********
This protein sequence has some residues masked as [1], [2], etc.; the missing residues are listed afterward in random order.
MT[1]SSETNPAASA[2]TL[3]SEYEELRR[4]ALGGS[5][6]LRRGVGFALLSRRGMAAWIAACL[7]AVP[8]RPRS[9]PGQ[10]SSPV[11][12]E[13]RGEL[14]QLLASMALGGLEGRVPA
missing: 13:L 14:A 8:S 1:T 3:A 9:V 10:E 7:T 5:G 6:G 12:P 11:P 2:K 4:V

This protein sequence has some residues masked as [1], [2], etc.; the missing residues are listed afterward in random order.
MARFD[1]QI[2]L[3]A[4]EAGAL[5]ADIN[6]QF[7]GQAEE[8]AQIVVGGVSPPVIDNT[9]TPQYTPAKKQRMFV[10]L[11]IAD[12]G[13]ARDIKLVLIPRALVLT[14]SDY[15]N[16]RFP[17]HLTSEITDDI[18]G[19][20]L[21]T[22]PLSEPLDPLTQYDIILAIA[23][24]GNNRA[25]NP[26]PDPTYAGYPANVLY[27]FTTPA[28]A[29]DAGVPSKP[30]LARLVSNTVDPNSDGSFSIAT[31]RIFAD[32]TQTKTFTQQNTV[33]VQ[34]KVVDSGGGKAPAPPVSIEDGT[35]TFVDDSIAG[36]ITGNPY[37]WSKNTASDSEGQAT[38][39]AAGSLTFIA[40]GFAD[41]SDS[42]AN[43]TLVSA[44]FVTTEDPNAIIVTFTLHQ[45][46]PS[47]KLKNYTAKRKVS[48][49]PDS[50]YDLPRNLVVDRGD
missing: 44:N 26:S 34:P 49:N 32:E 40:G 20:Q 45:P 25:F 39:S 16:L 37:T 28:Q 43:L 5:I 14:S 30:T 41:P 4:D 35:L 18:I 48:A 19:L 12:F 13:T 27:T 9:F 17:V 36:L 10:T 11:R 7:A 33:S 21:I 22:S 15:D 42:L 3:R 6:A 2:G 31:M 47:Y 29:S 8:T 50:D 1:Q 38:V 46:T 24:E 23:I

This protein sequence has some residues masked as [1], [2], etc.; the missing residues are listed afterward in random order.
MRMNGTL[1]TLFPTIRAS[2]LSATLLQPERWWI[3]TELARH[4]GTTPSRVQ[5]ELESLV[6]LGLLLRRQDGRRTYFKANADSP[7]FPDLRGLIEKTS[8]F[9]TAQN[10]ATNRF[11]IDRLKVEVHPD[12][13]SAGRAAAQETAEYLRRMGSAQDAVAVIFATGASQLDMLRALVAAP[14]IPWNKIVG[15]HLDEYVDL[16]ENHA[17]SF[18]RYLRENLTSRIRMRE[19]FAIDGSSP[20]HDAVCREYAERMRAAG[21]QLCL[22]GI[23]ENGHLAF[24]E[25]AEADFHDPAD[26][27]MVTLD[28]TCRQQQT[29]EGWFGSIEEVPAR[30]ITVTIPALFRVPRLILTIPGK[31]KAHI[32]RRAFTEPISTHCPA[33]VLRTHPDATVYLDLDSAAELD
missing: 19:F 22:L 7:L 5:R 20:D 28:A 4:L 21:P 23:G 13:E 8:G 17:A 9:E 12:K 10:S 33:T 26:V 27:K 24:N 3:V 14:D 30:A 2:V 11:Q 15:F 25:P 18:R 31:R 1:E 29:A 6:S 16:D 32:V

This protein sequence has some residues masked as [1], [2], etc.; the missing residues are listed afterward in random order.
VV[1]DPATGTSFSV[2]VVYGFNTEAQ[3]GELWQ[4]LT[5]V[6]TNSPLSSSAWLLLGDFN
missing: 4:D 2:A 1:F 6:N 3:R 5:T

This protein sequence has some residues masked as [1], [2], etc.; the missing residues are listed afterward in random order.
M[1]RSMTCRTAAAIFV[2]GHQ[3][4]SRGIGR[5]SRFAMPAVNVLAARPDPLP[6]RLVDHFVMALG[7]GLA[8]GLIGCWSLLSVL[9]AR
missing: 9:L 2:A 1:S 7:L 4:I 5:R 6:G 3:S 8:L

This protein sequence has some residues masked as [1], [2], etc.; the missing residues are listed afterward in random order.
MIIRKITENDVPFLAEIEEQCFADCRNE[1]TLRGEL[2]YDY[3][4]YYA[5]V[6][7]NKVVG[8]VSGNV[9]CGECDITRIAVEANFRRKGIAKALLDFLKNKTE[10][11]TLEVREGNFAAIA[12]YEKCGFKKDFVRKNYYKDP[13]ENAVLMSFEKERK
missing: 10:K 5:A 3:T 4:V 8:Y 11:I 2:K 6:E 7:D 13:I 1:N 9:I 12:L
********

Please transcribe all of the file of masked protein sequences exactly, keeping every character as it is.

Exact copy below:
This protein sequence has some residues masked as [1], [2], etc.; the missing residues are listed afterward in random order.
MT[1]SSETNPAASA[2]TL[3]SEYEELRR[4]ALGGS[5][6]LRRGVGFALLSRRGMAAWIAACL[7]AVP[8]RPRS[9]PGQ[10]SSPV[11][12]E[13]RGEL[14]QLLASMALGGLEGRVPA
missing: 13:L 14:A 8:S 1:T 3:A 9:V 10:E 7:T 5:G 6:G 12:P 11:P 2:K 4:V

This protein sequence has some residues masked as [1], [2], etc.; the missing residues are listed afterward in random order.
MARFD[1]QI[2]L[3]A[4]EAGAL[5]ADIN[6]QF[7]GQAEE[8]AQIVVGGVSPPVIDNT[9]TPQYTPAKKQRMFV[10]L[11]IAD[12]G[13]ARDIKLVLIPRALVLT[14]SDY[15]N[16]RFP[17]HLTSEITDDI[18]G[19][20]L[21]T[22]PLSEPLDPLTQYDIILAIA[23][24]GNNRA[25]NP[26]PDPTYAGYPANVLY[27]FTTPA[28]A[29]DAGVPSKP[30]LARLVSNTVDPNSDGSFSIAT[31]RIFAD[32]TQTKTFTQQNTV[33]VQ[34]KVVDSGGGKAPAPPVSIEDGT[35]TFVDDSIAG[36]ITGNPY[37]WSKNTASDSEGQAT[38][39]AAGSLTFIA[40]GFAD[41]SDS[42]AN[43]TLVSA[44]FVTTEDPNAIIVTFTLHQ[45][46]PS[47]KLKNYTAKRKVS[48][49]PDS[50]YDLPRNLVVDRGD
missing: 44:N 26:S 34:P 49:N 32:E 40:G 20:Q 45:P 25:F 39:S 16:L 37:T 28:Q 43:L 5:I 14:S 30:T 41:P 4:D 35:L 18:I 48:A 19:L 12:F 13:T 27:T 9:F 17:V 36:L 10:T 11:R 7:A 33:S 21:I 22:S 15:D 42:L 3:R 6:A 2:G 31:M 47:Y 29:S 8:T 50:D 1:Q 38:V 46:T 24:E 23:I

This protein sequence has some residues masked as [1], [2], etc.; the missing residues are listed afterward in random order.
MRMNGTL[1]TLFPTIRAS[2]LSATLLQPERWWI[3]TELARH[4]GTTPSRVQ[5]ELESLV[6]LGLLLRRQDGRRTYFKANADSP[7]FPDLRGLIEKTS[8]F[9]TAQN[10]ATNRF[11]IDRLKVEVHPD[12][13]SAGRAAAQETAEYLRRMGSAQDAVAVIFATGASQLDMLRALVAAP[14]IPWNKIVG[15]HLDEYVDL[16]ENHA[17]SF[18]RYLRENLTSRIRMRE[19]FAIDGSSP[20]HDAVCREYAERMRAAG[21]QLCL[22]GI[23]ENGHLAF[24]E[25]AEADFHDPAD[26][27]MVTLD[28]TCRQQQT[29]EGWFGSIEEVPAR[30]ITVTIPALFRVPRLILTIPGK[31]KAHI[32]RRAFTEPISTHCPA[33]VLRTHPDATVYLDLDSAAELD
missing: 19:F 22:L 7:L 5:R 20:D 28:A 4:L 21:P 23:G 13:E 8:G 17:A 9:E 12:K 10:S 33:T 26:V 27:K 24:N 3:V 14:D 30:A 2:V 11:Q 15:F 25:P 18:R 31:R 1:E 29:A 6:S 16:D 32:V

This protein sequence has some residues masked as [1], [2], etc.; the missing residues are listed afterward in random order.
VV[1]DPATGTSFSV[2]VVYGFNTEAQ[3]GELWQ[4]LT[5]V[6]TNSPLSSSAWLLLGDFN
missing: 4:D 2:A 1:F 6:N 3:R 5:T

This protein sequence has some residues masked as [1], [2], etc.; the missing residues are listed afterward in random order.
M[1]RSMTCRTAAAIFV[2]GHQ[3][4]SRGIGR[5]SRFAMPAVNVLAARPDPLP[6]RLVDHFVMALG[7]GLA[8]GLIGCWSLLSVL[9]AR
missing: 9:L 2:A 1:S 7:L 4:I 5:R 6:G 3:S 8:L

This protein sequence has some residues masked as [1], [2], etc.; the missing residues are listed afterward in random order.
MIIRKITENDVPFLAEIEEQCFADCRNE[1]TLRGEL[2]YDY[3][4]YYA[5]V[6][7]NKVVG[8]VSGNV[9]CGECDITRIAVEANFRRKGIAKALLDFLKNKTE[10][11]TLEVREGNFAAIA[12]YEKCGFKKDFVRKNYYKDP[13]ENAVLMSFEKERK
missing: 10:K 5:A 3:T 4:V 8:Y 11:I 2:K 6:E 7:D 13:I 1:N 9:I 12:L